resources. It has been estimated that by 2009, 50 per cent of the courses offered in the European
Union, across all disciplines, will be available online, and 80 per cent of students will use mobile
learning. In the majority of American universities, lectures, seminars and other forms of teaching
are already available by podcast. The University of California, Berkeley, for example, puts the
majority of its lectures online, organized according to semester. On the University of Oregons
website, it is now possible to view interviews and conversations with research professors, several
of whom belong to the universitys own philosophy department.

In the changing context of publishing in the social sciences, especially with regard to journals that
the majority of publishers are increasingly editing and distributing in digital format, the methods of

73 Subject Overview Report Q011/2001. Philosophy, Gloucester, UK, Quality Assurance Agency for Higher Education, 2001. (accessed 24 January 2011).


accessing these electronic collections are an important issue. Today, most scientific publishers
offer contracts for distribution on a national scale, allowing library networks and educational
establishments to access all their publications. Comparable consortia exist in Germany, through the
Max-Planck Institute, in Canada through the Canadian National Site Licensing Project (CNSLP),
and the Canadian Resource Knowledge Network (CRKN), in Greece through HEAL-LINK, in Italy
through the Consorzio Interuniversitario Lombardo per lElaborazione Automatica (CILEA) or in
the United Kingdom via the National Electronic Site Licensing Initiative (NESLI-2), as well as in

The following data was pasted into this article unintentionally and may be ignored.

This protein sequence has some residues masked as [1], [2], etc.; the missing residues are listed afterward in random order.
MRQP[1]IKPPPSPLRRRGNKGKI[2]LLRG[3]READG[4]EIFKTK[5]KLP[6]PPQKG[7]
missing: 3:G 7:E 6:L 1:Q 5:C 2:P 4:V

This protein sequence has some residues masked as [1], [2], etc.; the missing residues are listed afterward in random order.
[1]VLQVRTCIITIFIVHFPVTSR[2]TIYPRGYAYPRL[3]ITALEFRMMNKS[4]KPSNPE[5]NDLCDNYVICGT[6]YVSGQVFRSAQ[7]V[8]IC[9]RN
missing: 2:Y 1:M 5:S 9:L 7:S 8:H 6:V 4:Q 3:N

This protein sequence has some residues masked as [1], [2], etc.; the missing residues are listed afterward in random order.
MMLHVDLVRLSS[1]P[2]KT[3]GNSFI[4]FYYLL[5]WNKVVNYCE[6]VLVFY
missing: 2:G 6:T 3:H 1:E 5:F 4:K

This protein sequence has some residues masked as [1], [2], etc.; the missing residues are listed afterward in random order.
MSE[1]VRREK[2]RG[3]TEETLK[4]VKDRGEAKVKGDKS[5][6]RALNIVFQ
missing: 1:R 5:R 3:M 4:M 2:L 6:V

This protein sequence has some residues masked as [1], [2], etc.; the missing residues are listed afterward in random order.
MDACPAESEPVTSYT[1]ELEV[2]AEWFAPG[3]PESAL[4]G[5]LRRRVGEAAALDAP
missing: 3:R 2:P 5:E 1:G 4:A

the majority of Western countries.

Philosophy Teaching and Interdisciplinarity.

The presence of philosophy classes extends well beyond the borders of philosophy departments,
often through diffuse channels of single lessons or complements to other subject structures. For
example, in Greece, philosophy classes are given at the School of Methodology and History of
Science as well as in law schools, and in Lithuania in all faculties as a part of a general higher
education. There is no shortage of examples, which demonstrates the fact that philosophy is taught
in a wide variety of contexts, including faculties of literature, gender studies, arts and history.

Beyond diplomas and majors in philosophy, the contribution of these classes is often regarded as
useful for improving the comprehension of problems specific to the various subject domains.
Classes in aesthetics, philosophy of art or philosophy of music appear in the programmes of art and
architecture faculties, in music academies and art schools. Courses in the philosophy of law are a
feature of the majority of law faculties, just as political philosophy and the theory of the state are
on the timetables of faculties of political sciences. Business ethics, bioethics, the philosophy of
science and the philosophy of mathematics have a strong presence in faculties of economics,
medicine, natural science and mathematics. These classes are sometimes brought under one
umbrella, forming institutes or departments within the faculties. In addition, students of other
faculties regularly attend philosophy courses as adjuncts to their specific subjects. The relevance
of philosophy teaching to all areas of academic study is one of the most distinctive characteristics
of the subject.

Although philosophy has its own conceptual specificity, its transdisciplinary nature enables it to
contribute to a whole range of specialized teaching programmes. Philosophy teaching concerns,
at one level, philosophy specialists, who receive a technical training relating to the concepts,
categories, methods and history of philosophical thought. At another level, however, it can also
take the form of an enquiry into the epistemic and moral structures of other disciplines, learning and
practices. Students in economics, medicine, law and architecture soon discover that a philosophy